Submitted in response to written requests from the Inquiry, usually providing lists of questions to be answered. In most cases these formed the basis of questioning in public sessions, but in some cases they were read into the record (or taken as read) and the witness did not appear in person.
Given by witnesses invited by the Inquiry, normally after they have made written statements. These sessions could be viewed live online and sometimes on television news services, and the video recordings are part of the archive. The statements were usually released to the public after the public sessions.
Editor of Daily Mirror and Sunday Mirror at time of giving evidence. A promotion later in the same year (2012) made him editor-in-chief of the Trinity Mirror group. Asked how the proposals for press regulation as set out by Lord Black would impact on his group, Embley said they would continue changes already underway.
Criminal investigator and intelligence officer with the Serious Organised Crime Agency (SOCA) between April 2006 and July 2008, having previously undertaken the same role for HM Customs between 1990 and 2006. He told the Inquiry that while carrying out investigations into two serious crime investigations he learnt that News of the Word teams were also carrying out surveillance. He argued that this jeopardised a murder inquiry and could have had tragic consequences.
British journalist, broadcaster and, at the time of giving evidence, editor of The Sun newspaper. Mohan was instrumental in the Live 8 charity concert, having conceived the idea of re-recording Band Aid’s "Do They Know It's Christmas?" in 2004. Mohan told the Inquiry that The Sun took the PCC code very seriously and that the News International staff handbook was a comprehensive guide to the behaviour expected of Sun journalists.
Former editor of the News of the World (2007-11) and in post when the paper ceased publication on 10 July 2011 following the phone-hacking investigation scandal. He gave evidence to the Inquiry that phone-hacking preceded his arrival but that he had felt “uneasy” about metaphorical “bombs under the newsroom floor”. In 2012, Myler became editor-in-chief of the New York City Daily News.
Crime correspondent at the Sunday Mirror at time of Inquiry. Described good relations between journalists and police officers. He told the Inquiry that there was some lunching and occasional pub meetings with shared buying of rounds. Six months after giving this evidence, he was arrested in a 6am raid on suspicion of conspiracy to cause misconduct in public office. A year after that, he was told that no further action would be taken.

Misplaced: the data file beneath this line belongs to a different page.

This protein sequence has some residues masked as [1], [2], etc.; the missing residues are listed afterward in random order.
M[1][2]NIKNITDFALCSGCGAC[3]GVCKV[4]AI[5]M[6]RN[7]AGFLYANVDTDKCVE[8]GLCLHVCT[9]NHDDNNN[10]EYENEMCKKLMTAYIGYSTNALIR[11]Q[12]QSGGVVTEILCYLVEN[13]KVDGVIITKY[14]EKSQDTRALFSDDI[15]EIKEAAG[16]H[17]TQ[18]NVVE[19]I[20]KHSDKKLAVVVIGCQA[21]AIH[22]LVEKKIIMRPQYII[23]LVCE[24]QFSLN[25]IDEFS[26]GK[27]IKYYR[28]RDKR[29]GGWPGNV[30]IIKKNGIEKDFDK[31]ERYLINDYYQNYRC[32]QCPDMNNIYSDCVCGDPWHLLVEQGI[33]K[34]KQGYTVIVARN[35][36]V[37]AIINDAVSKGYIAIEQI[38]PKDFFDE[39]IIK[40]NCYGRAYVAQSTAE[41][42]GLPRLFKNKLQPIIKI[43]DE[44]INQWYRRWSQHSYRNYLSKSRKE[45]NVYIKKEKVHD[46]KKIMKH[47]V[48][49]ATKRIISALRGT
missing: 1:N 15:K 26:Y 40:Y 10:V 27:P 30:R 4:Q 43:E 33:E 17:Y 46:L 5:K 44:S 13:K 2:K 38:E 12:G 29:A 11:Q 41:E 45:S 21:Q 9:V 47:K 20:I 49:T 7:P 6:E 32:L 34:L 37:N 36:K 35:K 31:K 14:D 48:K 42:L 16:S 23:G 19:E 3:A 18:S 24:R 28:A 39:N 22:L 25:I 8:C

Editor of the Daily Mirror at the time of giving evidence and until 2012. Described the ethos of the paper and its 110-year history. Told the Inquiry of its post-war support for Labour and of the various campaigns it had supported. Said that he took personal responsibility for the ethics of the paper and that every effort was made to correct errors.
Editor of the Sunday Mirror at the time of giving evidence, a role she had held for 10 years. In addition, she had been a member of the Press Complaints Commission since 2008. Gave detailed evidence of corporate governance at the Sunday Mirror and how the paper ensured lawful, professional and ethical conduct. Was asked to give details of a film made by Chris Atkins called "Starsuckers", a hoax set up to investigate whether tabloid newspapers would be willing to offer money for confidential medical records. Questioned about the film, Weaver made it clear that the Sunday Mirror had been approached but had never considered purchasing such material.
Writer and former journalist at the Sunday Mirror, Clarkson left the tabloid world in 1987 and has since written several true-crime novels and featured in documentaries about the criminal gangland and underworld. Told the Inquiry that he had never used private investigators. When he was working as a journalist, he said, reporters had openly talked to the police and would probably pay around £50 to a policeman for "help" with a story.
Gave evidence as Political Editor of the Sunday Mirror. From 1995, he had been a political correspondent at the House of Commons, working for a news agency supplying stories to regional agencies around the country before becoming Sunday Mirror Political Editor in 2000. Told the Inquiry that he had always worked within the Press Complaints Commission (PCC) Code, had never paid private investigators, but had occasionally sought expenses for paying freelance journalists. Reported the circumstances in which he felt concerns over misuse of taxpayers' money could over-ride concerns for an MP's privacy. He left his position in 2015 and was described as a "formidable scoop merchant" and "real gentleman".
Sunday sister paper of Daily Mirror that began life as the Sunday Pictorial and was renamed the Sunday Mirror in 1963. See also evidence of Tina Weaver, editor at time of Inquiry; Justin Penrose, crime correspondent; and reporters Nicholas Lee Owens and Sarah Jellema.
Trinity Mirror was one of Britain's biggest newspaper groups at the time of the Inquiry, publishing 240 regional papers as well as the national Daily Mirror, Sunday Mirror and People, and the Scottish Sunday Mail and Daily Record, all of which gave evidence to the Inquiry. Chief Executive at the time was Sly Bailey, who had been appointed in 2003, and who gave extensive evidence on hacking and the ethical practices and procedures in place. In 2012, following substantial drops in circulation and profits, Trinity Mirror asked her to resign. The use of private investigators was banned after the convictions of Clive Goodman and Glenn Mulcaire, Bailey told the Inquiry.